Holyrood versus Whitehall on the Bedroom Tax

The Scottish and UK governments are on a collision course over the bedroom tax.

The Scottish and UK governments are on a collision course over the bedroom tax after ministers at Holyrood called on the Department for Work and Pensions (DWP) to lift restrictions placed on their ability to support those affected by the tax.

The UK government has previously passed legislation that imposes a cap on the help that the Scottish government can give to mitigate the effects of the tax.

According to the Scottish government, scrapping the cap would easily remove the legal restriction on the payment of Discretionary Housing Payments (DHPs), allowing Scottish ministers to add an extra £15 million to the help those Scottish households affected by the policy.

In a letter to UK welfare minister Lord Freud, deputy first minister Nicola Sturgeon wrote that if the cap is repealed, the Scottish government will be able to commit the extra funding in housing help for those who need it most – increasing the current DHP funds of £35 million to £50 million in 2014/15 and helping the 76,000 people in Scotland hit by the ‘Bedroom Tax’.

Declaring that the only way the tax could properly be repealed in Scotland is through independence, Ms Sturgeon commented:

“The Bedroom Tax penalises some of the most vulnerable people in our society. We know that over 12,000 children are affected by the Bedroom Tax and 80 per cent of households hit contain an adult with a recognised disability.

“We have already provided as much help as legally possible to those suffering from this unjust policy but we are unfairly restricted in what we can do. For example, despite Scotland having 20,000 more households affected by the Bedroom Tax than London, the DHP allocation for Scotland in 2014/15 is £35 million less than London.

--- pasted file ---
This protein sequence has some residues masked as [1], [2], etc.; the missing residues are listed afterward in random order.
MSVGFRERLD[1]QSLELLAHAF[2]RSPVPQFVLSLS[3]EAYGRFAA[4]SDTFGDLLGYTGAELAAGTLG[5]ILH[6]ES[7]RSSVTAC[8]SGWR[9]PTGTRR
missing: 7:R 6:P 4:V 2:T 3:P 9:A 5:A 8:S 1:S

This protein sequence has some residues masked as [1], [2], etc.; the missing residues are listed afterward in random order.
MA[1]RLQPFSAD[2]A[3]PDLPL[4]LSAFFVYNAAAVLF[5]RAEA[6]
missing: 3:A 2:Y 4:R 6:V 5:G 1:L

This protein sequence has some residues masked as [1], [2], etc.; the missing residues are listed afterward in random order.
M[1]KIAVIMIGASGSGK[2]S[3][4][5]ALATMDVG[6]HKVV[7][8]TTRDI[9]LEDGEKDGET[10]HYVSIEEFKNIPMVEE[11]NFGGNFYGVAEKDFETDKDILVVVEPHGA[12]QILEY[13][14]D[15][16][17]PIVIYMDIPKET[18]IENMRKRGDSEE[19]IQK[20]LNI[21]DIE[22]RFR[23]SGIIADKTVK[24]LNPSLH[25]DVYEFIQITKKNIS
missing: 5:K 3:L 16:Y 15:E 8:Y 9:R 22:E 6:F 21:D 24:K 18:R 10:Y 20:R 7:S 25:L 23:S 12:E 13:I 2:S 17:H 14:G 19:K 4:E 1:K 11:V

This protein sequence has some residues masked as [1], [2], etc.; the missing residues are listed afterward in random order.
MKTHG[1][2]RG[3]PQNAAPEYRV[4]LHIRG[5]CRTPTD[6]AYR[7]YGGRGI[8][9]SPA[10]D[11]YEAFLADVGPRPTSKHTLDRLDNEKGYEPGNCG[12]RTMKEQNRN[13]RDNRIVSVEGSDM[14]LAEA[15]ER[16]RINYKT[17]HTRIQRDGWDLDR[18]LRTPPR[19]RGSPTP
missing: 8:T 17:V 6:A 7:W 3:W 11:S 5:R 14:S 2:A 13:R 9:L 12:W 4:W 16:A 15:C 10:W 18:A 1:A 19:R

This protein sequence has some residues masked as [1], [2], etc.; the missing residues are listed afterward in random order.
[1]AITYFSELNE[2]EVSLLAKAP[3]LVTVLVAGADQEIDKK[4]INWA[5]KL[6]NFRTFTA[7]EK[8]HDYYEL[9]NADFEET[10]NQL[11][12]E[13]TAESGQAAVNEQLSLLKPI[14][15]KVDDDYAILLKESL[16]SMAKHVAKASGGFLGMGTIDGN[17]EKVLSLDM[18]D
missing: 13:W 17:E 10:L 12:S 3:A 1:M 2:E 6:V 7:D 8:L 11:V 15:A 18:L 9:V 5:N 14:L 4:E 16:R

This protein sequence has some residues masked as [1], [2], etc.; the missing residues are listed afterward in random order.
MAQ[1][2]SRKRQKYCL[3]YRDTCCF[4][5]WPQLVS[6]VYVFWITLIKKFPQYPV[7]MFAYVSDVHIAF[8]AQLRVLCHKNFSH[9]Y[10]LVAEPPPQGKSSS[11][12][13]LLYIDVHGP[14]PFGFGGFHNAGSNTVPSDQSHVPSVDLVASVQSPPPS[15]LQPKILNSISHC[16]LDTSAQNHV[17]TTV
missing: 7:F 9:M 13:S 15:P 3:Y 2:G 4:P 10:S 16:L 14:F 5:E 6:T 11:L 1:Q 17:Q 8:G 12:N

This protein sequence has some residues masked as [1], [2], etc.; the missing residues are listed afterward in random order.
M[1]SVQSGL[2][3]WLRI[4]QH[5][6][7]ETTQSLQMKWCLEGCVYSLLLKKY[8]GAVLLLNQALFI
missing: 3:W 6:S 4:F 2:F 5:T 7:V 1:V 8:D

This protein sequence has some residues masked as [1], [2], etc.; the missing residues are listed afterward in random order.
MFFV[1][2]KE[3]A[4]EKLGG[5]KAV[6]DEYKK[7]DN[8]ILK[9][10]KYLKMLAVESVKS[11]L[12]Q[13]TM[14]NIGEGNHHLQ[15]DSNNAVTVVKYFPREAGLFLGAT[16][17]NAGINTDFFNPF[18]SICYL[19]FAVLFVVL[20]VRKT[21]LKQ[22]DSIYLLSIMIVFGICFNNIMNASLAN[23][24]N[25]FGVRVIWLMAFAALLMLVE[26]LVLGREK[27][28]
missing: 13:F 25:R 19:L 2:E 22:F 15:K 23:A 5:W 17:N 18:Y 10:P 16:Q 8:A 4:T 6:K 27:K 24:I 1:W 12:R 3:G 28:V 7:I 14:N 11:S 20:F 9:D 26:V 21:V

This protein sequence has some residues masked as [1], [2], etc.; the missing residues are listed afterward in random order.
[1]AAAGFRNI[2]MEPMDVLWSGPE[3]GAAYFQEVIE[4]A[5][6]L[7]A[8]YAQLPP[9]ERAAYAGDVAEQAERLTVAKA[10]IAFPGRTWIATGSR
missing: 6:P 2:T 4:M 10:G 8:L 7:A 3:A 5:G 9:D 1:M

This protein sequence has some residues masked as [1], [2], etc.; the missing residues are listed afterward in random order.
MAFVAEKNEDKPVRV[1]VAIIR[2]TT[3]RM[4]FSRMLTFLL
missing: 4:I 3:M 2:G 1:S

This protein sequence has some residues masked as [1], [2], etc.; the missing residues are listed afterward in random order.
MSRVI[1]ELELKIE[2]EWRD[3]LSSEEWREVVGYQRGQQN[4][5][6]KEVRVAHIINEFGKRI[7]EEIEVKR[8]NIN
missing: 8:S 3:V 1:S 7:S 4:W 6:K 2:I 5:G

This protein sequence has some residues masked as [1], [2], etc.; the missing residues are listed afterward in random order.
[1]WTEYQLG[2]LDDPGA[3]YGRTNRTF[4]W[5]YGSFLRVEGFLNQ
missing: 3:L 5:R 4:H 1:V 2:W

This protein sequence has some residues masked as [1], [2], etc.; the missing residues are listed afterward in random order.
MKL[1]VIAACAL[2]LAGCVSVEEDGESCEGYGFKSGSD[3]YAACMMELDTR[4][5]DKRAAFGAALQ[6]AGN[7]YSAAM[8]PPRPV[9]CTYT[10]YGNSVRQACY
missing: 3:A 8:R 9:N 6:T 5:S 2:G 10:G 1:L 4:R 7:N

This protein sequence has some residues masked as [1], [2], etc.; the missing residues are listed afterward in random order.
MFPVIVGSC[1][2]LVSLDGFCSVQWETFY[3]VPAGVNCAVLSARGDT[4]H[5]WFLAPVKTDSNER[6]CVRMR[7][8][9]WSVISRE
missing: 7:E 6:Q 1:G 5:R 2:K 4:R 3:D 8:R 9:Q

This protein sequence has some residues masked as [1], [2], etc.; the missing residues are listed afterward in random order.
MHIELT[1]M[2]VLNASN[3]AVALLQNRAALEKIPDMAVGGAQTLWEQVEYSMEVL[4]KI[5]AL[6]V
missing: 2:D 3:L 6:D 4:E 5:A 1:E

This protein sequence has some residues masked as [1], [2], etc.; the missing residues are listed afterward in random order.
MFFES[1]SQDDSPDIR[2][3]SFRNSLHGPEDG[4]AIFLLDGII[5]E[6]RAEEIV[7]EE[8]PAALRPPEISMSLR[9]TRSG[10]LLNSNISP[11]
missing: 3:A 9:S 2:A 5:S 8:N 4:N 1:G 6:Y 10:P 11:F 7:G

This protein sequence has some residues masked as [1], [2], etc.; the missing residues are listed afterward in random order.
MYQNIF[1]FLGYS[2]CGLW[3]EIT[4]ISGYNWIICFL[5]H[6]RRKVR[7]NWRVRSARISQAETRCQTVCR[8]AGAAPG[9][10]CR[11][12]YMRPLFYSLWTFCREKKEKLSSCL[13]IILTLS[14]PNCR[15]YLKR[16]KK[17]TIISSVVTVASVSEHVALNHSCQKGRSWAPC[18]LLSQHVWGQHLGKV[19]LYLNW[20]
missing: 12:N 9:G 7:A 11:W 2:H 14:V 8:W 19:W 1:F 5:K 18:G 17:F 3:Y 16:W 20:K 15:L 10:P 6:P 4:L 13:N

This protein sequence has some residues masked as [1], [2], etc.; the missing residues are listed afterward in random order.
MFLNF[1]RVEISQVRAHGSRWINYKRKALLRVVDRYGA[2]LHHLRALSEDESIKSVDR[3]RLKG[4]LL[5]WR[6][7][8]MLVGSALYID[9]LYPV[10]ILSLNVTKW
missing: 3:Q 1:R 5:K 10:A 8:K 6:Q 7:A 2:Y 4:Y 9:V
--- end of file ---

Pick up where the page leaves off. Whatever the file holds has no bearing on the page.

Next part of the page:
“The Scottish government is currently spending up to the legal limit in order to mitigate the effects of the Bedroom Tax on thousands of people across Scotland. We are more than willing to put in the extra £15 million, which would increase the amount of help available to a total of £50 million.”

She continued:

“If Westminster lifts the legal cap – which they can easily do – we will be able to help the 76,000 people in Scotland who are suffering from this cut.

“In order to make this legally possible Westminster needs to lift the cap for Scotland and UK ministers should act now.”

Scottish Labour last night committed to supporting the move, if contained within the Scottish Budget just days after the two parties agreed to work together to find legal ways of repealing the tax. Last week, the Scottish Parliament’s Welfare Reform Committee also called for what it described as an “iniquitous and inhumane” policy to be repealed altogether.

The growing opposition north of the border however seems to have fallen on deaf ears in London with a spokesperson for the DWP responding to the latest developments:

“The Scottish government’s call for the current 150 per cent cap on discretionary housing payment top-ups to be increased doesn’t fit with our experience of how DHPs are currently working in Scotland.

“The UK government set aside £20m of additional DHP funding support which local authorities could apply for through a bidding scheme.

“After operating for four months the scheme closes today and so far only 11 [around a third] Scottish authorities have made a bid for additional funding.”

Whilst the spokesperson said that the DWP would consider the SNP’s request, they never the less concluded that the department “don’t see a need for that at the moment.”

2 Responses to “Holyrood versus Whitehall on the Bedroom Tax”

  1. JC

    Sounds sensible as part of devolution that the Scottish Parliament should be able to decide how Scottish money is spent. I would be disappointed if it results in a larger grant for Scotland though.

  2. uglyfatbloke

    The term’ grant’ is misleading, which is why politicians on all sides use it so assiduously. The gnats use it to imply condescension and ‘pocket money thinking’ and the tories and the glib-dumbs (and some Labour people too I’m afraid) use it to imply that Scotland gets more than it’s fair share of government spending.

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